116 3rd St SE
Cedar Rapids, Iowa 52401
On Thanksgiving a year ago, we hoped that the coronavirus pandemic and its disruption to normal life would be behind us by Thanksgiving 2021. That hasn’t worked out, as the virus’s delta variant continues to spread through Iowa communities, even with the broad availability of safe, effective vaccines.
We hoped civility would overtake rigid partisanship in our political discourse. That didn’t happen either. If anything, the reckless contention of our former president that the 2020 election was somehow stolen and the tacit agreement with those claims by his ardent supporters have deepened our divisions.
We hoped rationality and sensible policymaking would replace erratic governance at all levels. Notwithstanding the recent passage of a bipartisan infrastructure bill, our governing institutions remain dysfunctional and out of touch of the real needs of the people.
We hoped for government budgets making significant investments in people and systems helping us survive the darkest moments of the pandemic. Congress has been mired in ideological conflict on both sides of the aisle. In Iowa, the Republican-controlled Legislature acted largely as if the pandemic was no big deal, declining to provide additional funding for public health efforts and mental health services that proved so important to Iowans. Lawmakers passed bills making it harder for schools, local governments and businesses to keep citizens and workplaces safe.
We hoped the state and nation would make tangible progress toward ending racial disparities in criminal justice and elsewhere. In Iowa, lawmakers passed new protections for police and new penalties for protest. They sought to micromanage diversity training and teaching to chill any impulse to teach the country’s unvarnished racial history.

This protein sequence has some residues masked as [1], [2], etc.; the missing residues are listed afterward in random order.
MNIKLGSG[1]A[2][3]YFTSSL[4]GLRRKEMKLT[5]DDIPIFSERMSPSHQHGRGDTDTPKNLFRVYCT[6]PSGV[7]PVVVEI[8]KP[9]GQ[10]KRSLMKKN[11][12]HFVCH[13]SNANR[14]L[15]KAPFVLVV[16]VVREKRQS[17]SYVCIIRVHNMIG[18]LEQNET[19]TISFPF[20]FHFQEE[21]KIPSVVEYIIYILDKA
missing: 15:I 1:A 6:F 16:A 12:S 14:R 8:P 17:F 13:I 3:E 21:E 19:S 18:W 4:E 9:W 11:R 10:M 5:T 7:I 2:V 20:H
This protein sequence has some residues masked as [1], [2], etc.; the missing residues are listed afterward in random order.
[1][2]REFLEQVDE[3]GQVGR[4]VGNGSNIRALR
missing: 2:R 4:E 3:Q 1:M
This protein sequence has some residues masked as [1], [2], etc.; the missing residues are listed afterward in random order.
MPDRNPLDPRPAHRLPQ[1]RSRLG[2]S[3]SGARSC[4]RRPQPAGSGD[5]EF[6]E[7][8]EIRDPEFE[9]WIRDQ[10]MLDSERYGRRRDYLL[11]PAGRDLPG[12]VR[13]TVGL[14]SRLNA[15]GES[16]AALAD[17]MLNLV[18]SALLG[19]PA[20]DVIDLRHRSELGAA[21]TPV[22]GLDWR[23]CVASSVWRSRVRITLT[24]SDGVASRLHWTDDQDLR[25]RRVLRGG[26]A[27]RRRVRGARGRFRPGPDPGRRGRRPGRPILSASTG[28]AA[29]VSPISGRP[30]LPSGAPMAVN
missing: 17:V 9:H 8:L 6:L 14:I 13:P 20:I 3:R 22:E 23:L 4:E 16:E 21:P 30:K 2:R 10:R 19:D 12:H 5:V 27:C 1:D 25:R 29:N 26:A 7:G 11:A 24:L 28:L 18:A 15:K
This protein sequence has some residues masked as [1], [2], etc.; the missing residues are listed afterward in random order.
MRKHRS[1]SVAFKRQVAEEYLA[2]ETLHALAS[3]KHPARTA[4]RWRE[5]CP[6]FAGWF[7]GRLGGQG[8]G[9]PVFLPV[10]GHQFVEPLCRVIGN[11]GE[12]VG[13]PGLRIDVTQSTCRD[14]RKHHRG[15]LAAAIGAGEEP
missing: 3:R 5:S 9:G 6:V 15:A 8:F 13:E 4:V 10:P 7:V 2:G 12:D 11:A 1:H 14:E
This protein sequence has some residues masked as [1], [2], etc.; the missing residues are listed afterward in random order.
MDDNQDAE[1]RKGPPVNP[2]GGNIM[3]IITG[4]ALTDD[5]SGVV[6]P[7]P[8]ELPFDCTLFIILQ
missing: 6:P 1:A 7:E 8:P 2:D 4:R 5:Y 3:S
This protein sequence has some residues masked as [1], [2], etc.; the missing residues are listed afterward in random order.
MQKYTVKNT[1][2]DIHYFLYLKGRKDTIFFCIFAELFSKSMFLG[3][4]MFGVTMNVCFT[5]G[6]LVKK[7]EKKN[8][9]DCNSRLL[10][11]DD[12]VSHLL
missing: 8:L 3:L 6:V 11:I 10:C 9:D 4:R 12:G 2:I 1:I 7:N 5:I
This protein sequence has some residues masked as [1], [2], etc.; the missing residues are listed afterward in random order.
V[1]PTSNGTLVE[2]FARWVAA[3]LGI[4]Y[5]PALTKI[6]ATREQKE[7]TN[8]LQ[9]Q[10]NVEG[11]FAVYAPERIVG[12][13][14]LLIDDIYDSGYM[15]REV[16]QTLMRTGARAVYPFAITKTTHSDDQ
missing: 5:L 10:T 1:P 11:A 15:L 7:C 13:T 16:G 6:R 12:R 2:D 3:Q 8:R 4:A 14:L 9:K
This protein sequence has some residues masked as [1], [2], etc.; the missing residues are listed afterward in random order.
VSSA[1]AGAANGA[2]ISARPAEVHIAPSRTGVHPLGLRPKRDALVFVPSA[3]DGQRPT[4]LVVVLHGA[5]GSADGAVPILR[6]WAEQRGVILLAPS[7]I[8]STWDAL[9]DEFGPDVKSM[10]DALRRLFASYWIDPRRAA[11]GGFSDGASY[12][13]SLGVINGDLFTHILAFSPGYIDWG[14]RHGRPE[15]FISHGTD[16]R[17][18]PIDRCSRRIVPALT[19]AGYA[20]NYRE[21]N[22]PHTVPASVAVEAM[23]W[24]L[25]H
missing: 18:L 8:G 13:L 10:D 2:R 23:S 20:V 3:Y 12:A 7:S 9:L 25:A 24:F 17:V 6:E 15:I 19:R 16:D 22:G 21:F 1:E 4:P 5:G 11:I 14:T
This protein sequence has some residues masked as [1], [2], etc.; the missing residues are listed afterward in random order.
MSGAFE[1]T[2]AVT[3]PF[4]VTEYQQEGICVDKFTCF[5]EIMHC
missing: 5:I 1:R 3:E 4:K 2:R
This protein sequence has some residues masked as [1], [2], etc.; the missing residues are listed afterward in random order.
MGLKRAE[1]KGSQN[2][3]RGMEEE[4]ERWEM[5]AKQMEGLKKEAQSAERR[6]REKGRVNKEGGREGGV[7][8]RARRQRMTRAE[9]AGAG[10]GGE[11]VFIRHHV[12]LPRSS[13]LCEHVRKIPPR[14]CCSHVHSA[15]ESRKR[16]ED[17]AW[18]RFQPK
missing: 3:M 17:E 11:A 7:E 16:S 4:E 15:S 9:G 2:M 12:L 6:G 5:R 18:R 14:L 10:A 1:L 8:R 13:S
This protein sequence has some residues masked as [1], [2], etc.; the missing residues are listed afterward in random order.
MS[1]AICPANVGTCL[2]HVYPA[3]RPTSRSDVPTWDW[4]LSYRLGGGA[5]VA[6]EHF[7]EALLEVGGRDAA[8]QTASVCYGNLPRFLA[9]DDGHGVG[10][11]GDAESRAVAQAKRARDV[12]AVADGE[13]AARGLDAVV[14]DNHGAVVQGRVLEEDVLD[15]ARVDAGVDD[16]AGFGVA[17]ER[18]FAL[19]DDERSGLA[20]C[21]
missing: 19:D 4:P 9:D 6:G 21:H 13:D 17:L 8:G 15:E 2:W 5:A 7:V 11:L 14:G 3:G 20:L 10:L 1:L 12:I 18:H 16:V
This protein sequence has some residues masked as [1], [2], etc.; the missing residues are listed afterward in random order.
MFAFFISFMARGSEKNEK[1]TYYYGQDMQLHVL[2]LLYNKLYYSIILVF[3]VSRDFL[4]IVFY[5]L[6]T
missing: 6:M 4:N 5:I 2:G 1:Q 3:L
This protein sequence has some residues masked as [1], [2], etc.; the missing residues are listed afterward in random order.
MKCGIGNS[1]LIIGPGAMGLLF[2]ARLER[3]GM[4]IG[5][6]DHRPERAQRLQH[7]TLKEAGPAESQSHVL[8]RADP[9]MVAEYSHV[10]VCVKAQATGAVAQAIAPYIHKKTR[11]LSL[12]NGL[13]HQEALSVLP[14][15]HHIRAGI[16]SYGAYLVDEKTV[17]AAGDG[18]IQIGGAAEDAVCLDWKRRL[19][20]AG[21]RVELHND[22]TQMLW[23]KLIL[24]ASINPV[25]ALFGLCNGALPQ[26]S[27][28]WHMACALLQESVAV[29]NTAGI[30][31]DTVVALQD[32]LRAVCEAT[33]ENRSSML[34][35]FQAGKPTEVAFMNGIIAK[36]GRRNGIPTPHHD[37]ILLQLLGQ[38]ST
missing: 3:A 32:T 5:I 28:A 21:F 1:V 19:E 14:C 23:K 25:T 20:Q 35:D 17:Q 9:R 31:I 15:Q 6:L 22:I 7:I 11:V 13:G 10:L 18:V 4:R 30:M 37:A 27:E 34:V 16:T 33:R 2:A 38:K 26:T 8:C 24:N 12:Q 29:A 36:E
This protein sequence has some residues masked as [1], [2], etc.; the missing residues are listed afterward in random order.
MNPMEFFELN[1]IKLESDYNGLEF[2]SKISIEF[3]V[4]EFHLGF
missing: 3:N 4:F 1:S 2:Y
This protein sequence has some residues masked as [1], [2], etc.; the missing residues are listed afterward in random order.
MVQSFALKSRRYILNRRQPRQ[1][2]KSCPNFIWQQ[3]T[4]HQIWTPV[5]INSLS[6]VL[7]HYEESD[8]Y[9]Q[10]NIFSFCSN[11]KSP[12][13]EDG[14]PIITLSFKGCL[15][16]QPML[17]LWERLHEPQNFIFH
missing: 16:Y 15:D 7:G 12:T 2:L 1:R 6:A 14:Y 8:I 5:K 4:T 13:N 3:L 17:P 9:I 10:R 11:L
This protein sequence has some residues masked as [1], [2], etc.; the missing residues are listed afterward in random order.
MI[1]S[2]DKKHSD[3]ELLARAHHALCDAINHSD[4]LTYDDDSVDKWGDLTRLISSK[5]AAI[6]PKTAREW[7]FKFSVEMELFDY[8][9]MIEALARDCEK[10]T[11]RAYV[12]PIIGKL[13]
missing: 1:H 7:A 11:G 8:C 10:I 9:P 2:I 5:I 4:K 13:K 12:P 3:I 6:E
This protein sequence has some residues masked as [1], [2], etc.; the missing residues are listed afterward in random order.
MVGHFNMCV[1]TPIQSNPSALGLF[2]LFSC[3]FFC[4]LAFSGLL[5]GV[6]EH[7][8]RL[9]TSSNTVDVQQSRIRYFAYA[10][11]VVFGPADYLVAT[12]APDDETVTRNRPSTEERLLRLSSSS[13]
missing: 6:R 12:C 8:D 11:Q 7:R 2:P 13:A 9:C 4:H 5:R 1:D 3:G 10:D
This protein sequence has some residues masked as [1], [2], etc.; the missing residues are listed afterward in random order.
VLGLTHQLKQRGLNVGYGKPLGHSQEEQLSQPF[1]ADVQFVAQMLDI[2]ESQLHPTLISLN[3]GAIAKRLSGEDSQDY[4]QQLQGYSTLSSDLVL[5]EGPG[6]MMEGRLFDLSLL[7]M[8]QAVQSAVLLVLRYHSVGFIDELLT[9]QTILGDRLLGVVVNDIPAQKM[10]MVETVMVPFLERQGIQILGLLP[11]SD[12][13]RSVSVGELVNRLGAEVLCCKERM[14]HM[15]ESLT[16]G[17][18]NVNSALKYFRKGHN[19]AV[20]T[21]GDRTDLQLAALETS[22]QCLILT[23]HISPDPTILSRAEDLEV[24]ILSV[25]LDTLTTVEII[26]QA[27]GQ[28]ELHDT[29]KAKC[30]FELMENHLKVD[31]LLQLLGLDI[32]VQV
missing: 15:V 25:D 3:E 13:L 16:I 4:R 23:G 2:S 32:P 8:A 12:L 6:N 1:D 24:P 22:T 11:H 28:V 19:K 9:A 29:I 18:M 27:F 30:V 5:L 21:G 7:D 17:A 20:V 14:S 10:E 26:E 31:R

So our hopes in 2020 did not turn into a thank-you list in 2021. A divided nation arrives at Thanksgiving this year still challenged by a pandemic and mired in political divisions.
But we have not lost hope. And still have much to be thankful for this year.
This year we’re thankful for the availability of vaccinations and boosters, which are the best way to avoid serious illness. We’re thankful for all Iowans who stepped up to get shots. We’re still thankful for health care workers fighting the virus and rebutting misinformation about vaccines and safety measures.
We’re grateful for essential workers still on the job and businesses that have fought through the health crisis and its economic consequences to remain open. We’re thankful for schoolteachers and staff who have continued to educate our children amid a health threat and uncertainty spawned by misguided state policies.
We’re still thankful for nonprofits and groups still on the job helping derecho-affected residents. We live in a generous city and region.
Our hopes for next year are much like those we expressed last year: A tamed pandemic, political sanity, investments in our priorities and progress on social justice. Let’s hope next Thanksgiving will be a time for counting surprising successes.
(319) 398-8262; email@example.com